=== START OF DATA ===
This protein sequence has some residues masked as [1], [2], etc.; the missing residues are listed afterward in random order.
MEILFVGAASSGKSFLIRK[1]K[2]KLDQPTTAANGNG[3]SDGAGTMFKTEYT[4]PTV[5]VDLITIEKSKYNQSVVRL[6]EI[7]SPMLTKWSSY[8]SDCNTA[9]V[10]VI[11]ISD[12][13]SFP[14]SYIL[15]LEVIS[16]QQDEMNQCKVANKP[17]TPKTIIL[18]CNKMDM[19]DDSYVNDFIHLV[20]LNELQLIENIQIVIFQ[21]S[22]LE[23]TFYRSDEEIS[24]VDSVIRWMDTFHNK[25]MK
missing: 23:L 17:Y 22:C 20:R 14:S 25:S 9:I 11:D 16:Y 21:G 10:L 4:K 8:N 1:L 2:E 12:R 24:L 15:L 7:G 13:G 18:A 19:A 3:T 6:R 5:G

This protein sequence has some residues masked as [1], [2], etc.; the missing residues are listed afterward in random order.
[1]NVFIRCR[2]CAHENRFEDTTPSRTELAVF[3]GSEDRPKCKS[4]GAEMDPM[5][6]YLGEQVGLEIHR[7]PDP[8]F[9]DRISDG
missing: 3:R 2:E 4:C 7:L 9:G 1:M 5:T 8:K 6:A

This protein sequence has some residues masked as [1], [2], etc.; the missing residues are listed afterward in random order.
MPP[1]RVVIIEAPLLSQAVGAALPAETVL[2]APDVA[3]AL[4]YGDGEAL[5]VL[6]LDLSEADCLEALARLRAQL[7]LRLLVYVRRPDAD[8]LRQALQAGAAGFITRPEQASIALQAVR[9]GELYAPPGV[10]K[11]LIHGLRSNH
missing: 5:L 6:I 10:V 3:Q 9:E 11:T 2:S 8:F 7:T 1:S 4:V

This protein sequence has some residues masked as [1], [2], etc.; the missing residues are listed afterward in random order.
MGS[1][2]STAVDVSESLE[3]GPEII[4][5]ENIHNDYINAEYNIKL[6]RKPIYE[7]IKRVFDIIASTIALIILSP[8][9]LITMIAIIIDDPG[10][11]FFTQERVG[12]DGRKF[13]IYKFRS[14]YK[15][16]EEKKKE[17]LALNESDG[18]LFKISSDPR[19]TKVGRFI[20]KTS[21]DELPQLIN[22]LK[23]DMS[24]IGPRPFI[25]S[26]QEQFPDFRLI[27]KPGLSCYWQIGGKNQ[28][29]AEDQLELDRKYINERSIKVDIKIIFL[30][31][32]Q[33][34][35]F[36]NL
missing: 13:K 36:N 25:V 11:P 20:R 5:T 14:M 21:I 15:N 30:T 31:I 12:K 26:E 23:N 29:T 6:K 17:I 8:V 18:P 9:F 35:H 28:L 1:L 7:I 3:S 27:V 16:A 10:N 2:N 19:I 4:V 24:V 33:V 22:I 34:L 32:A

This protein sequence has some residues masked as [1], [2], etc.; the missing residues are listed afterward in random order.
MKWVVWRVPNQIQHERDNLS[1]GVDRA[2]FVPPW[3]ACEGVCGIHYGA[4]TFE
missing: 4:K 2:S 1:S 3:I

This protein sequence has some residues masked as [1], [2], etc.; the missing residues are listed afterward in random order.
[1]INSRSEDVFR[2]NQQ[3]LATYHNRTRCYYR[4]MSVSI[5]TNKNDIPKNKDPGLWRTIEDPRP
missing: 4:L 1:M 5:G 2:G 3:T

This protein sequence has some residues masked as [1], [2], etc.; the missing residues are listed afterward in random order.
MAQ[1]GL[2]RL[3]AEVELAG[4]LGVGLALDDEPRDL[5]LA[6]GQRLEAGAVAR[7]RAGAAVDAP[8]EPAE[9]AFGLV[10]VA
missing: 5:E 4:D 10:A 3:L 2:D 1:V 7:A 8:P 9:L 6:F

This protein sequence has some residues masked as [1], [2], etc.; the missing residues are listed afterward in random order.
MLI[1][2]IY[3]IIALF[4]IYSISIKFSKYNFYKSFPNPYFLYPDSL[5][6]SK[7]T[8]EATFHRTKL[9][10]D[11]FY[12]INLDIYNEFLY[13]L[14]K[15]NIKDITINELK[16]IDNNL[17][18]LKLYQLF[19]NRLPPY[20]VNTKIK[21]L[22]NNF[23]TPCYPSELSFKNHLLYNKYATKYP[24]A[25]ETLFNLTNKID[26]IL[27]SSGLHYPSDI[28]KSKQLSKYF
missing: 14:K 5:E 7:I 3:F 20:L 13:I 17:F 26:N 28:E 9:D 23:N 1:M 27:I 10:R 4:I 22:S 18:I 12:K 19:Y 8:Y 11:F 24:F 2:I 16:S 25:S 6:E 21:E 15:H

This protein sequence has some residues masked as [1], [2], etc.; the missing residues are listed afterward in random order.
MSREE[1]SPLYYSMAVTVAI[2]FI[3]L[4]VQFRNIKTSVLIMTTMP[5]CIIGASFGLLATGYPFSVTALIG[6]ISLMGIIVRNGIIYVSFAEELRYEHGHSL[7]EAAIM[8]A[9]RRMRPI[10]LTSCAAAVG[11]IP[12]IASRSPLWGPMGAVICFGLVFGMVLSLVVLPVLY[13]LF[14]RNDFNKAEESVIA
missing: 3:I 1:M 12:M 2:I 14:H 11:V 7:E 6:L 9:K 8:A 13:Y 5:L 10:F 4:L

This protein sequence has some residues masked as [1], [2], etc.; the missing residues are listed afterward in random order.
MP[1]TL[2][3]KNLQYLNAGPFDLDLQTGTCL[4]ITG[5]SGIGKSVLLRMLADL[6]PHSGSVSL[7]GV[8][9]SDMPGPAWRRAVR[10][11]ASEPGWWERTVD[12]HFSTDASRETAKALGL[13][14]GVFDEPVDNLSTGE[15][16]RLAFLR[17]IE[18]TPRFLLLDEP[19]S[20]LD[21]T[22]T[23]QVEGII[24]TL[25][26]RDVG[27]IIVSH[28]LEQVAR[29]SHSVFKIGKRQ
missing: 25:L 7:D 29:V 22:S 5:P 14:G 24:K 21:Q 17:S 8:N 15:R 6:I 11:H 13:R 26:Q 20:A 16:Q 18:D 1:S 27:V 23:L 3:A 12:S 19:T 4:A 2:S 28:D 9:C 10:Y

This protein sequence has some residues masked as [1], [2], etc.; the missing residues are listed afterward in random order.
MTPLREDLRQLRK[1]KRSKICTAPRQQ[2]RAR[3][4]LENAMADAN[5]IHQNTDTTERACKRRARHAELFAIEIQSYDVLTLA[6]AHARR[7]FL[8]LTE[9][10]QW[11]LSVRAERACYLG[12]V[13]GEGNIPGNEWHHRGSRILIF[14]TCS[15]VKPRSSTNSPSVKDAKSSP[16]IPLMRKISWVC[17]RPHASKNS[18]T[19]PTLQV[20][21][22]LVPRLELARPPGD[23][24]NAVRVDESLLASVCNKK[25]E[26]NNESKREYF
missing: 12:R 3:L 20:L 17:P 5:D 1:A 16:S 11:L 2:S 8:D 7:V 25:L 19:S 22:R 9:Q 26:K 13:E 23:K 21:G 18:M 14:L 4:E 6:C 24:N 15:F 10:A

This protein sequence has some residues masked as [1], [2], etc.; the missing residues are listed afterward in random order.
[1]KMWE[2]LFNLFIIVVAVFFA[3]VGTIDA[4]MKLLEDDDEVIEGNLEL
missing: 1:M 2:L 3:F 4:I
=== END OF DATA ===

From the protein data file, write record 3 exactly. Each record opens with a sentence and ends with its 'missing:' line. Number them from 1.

This protein sequence has some residues masked as [1], [2], etc.; the missing residues are listed afterward in random order.
MPP[1]RVVIIEAPLLSQAVGAALPAETVL[2]APDVA[3]AL[4]YGDGEAL[5]VL[6]LDLSEADCLEALARLRAQL[7]LRLLVYVRRPDAD[8]LRQALQAGAAGFITRPEQASIALQAVR[9]GELYAPPGV[10]K[11]LIHGLRSNH
missing: 5:L 6:I 10:V 3:Q 9:E 11:T 2:S 8:F 7:T 1:S 4:V